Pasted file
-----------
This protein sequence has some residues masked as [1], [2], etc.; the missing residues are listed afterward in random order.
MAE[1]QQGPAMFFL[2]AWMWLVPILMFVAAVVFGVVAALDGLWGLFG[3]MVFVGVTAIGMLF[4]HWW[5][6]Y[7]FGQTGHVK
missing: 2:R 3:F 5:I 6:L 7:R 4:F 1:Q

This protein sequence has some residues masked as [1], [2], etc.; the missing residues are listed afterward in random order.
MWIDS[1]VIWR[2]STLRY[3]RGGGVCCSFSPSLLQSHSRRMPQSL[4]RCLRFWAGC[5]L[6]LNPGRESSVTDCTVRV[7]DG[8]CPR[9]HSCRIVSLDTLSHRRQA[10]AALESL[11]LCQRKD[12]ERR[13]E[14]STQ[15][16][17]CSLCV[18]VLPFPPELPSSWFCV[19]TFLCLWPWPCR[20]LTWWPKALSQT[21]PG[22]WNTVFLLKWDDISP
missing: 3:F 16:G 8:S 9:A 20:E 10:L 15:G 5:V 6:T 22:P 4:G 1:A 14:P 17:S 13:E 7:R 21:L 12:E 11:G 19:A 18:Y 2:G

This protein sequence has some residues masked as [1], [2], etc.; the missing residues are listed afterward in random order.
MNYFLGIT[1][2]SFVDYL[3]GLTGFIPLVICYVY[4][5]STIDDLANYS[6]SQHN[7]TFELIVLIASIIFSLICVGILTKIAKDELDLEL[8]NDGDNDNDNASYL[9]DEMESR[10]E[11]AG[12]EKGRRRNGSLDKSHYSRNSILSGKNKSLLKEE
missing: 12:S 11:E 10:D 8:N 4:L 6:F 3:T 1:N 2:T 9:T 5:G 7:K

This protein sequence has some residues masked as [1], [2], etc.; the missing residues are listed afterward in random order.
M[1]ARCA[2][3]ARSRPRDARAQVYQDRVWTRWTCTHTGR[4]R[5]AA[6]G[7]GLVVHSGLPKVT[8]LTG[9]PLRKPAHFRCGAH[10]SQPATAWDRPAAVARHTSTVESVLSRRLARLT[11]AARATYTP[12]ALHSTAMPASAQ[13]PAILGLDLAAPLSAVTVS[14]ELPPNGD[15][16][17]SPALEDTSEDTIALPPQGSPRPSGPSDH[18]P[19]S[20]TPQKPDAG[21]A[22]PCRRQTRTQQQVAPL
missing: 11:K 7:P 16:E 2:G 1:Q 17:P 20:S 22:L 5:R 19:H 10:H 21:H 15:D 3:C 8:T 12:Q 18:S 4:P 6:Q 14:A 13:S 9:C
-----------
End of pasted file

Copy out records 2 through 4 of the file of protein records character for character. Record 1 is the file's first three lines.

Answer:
This protein sequence has some residues masked as [1], [2], etc.; the missing residues are listed afterward in random order.
MWIDS[1]VIWR[2]STLRY[3]RGGGVCCSFSPSLLQSHSRRMPQSL[4]RCLRFWAGC[5]L[6]LNPGRESSVTDCTVRV[7]DG[8]CPR[9]HSCRIVSLDTLSHRRQA[10]AALESL[11]LCQRKD[12]ERR[13]E[14]STQ[15][16][17]CSLCV[18]VLPFPPELPSSWFCV[19]TFLCLWPWPCR[20]LTWWPKALSQT[21]PG[22]WNTVFLLKWDDISP
missing: 3:F 16:G 8:S 9:A 20:E 10:L 15:G 5:V 6:T 22:P 4:G 1:A 14:P 17:S 13:E 7:R 21:L 12:E 11:G 19:A 18:Y 2:G

This protein sequence has some residues masked as [1], [2], etc.; the missing residues are listed afterward in random order.
MNYFLGIT[1][2]SFVDYL[3]GLTGFIPLVICYVY[4][5]STIDDLANYS[6]SQHN[7]TFELIVLIASIIFSLICVGILTKIAKDELDLEL[8]NDGDNDNDNASYL[9]DEMESR[10]E[11]AG[12]EKGRRRNGSLDKSHYSRNSILSGKNKSLLKEE
missing: 12:S 11:E 10:D 8:N 4:L 6:F 3:T 1:N 2:T 9:T 5:G 7:K

This protein sequence has some residues masked as [1], [2], etc.; the missing residues are listed afterward in random order.
M[1]ARCA[2][3]ARSRPRDARAQVYQDRVWTRWTCTHTGR[4]R[5]AA[6]G[7]GLVVHSGLPKVT[8]LTG[9]PLRKPAHFRCGAH[10]SQPATAWDRPAAVARHTSTVESVLSRRLARLT[11]AARATYTP[12]ALHSTAMPASAQ[13]PAILGLDLAAPLSAVTVS[14]ELPPNGD[15][16][17]SPALEDTSEDTIALPPQGSPRPSGPSDH[18]P[19]S[20]TPQKPDAG[21]A[22]PCRRQTRTQQQVAPL
missing: 11:K 7:P 16:E 2:G 1:Q 17:P 20:S 22:L 5:R 19:H 10:H 21:H 15:D 3:C 8:T 12:Q 18:S 4:P 6:Q 14:A 13:S 9:C